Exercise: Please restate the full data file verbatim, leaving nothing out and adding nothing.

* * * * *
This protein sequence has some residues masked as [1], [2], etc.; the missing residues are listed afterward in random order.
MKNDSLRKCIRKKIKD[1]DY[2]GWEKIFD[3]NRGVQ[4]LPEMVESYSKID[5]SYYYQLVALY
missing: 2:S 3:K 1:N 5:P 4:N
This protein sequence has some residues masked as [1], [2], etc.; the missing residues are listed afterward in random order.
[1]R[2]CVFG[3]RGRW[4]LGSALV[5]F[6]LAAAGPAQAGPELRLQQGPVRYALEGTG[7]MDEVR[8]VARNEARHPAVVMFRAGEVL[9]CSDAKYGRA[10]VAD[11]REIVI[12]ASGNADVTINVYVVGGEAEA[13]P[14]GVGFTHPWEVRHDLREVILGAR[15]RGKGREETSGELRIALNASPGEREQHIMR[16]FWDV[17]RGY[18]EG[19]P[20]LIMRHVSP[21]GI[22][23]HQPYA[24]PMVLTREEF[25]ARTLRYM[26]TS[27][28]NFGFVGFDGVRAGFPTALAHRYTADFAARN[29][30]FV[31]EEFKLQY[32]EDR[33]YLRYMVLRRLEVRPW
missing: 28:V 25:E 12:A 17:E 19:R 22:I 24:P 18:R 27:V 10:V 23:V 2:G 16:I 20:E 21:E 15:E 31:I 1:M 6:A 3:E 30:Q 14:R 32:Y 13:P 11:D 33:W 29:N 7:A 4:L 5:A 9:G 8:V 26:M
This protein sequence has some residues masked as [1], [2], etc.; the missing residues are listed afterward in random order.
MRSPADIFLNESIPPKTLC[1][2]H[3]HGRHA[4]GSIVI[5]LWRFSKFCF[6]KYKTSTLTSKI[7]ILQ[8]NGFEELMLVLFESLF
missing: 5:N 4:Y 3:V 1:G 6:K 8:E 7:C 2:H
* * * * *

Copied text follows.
This protein sequence has some residues masked as [1], [2], etc.; the missing residues are listed afterward in random order.
MKNDSLRKCIRKKIKD[1]DY[2]GWEKIFD[3]NRGVQ[4]LPEMVESYSKID[5]SYYYQLVALY
missing: 2:S 3:K 1:N 5:P 4:N
This protein sequence has some residues masked as [1], [2], etc.; the missing residues are listed afterward in random order.
[1]R[2]CVFG[3]RGRW[4]LGSALV[5]F[6]LAAAGPAQAGPELRLQQGPVRYALEGTG[7]MDEVR[8]VARNEARHPAVVMFRAGEVL[9]CSDAKYGRA[10]VAD[11]REIVI[12]ASGNADVTINVYVVGGEAEA[13]P[14]GVGFTHPWEVRHDLREVILGAR[15]RGKGREETSGELRIALNASPGEREQHIMR[16]FWDV[17]RGY[18]EG[19]P[20]LIMRHVSP[21]GI[22][23]HQPYA[24]PMVLTREEF[25]ARTLRYM[26]TS[27][28]NFGFVGFDGVRAGFPTALAHRYTADFAARN[29][30]FV[31]EEFKLQY[32]EDR[33]YLRYMVLRRLEVRPW
missing: 28:V 25:E 12:A 17:E 19:R 22:I 24:P 18:R 27:V 10:V 23:V 2:G 16:I 20:E 21:E 15:E 31:I 1:M 6:A 3:E 30:Q 14:R 32:Y 13:P 11:D 33:W 29:N 7:A 4:L 5:A 9:G 8:V 26:M
This protein sequence has some residues masked as [1], [2], etc.; the missing residues are listed afterward in random order.
MRSPADIFLNESIPPKTLC[1][2]H[3]HGRHA[4]GSIVI[5]LWRFSKFCF[6]KYKTSTLTSKI[7]ILQ[8]NGFEELMLVLFESLF
missing: 5:N 4:Y 3:V 1:G 6:K 8:E 7:C 2:H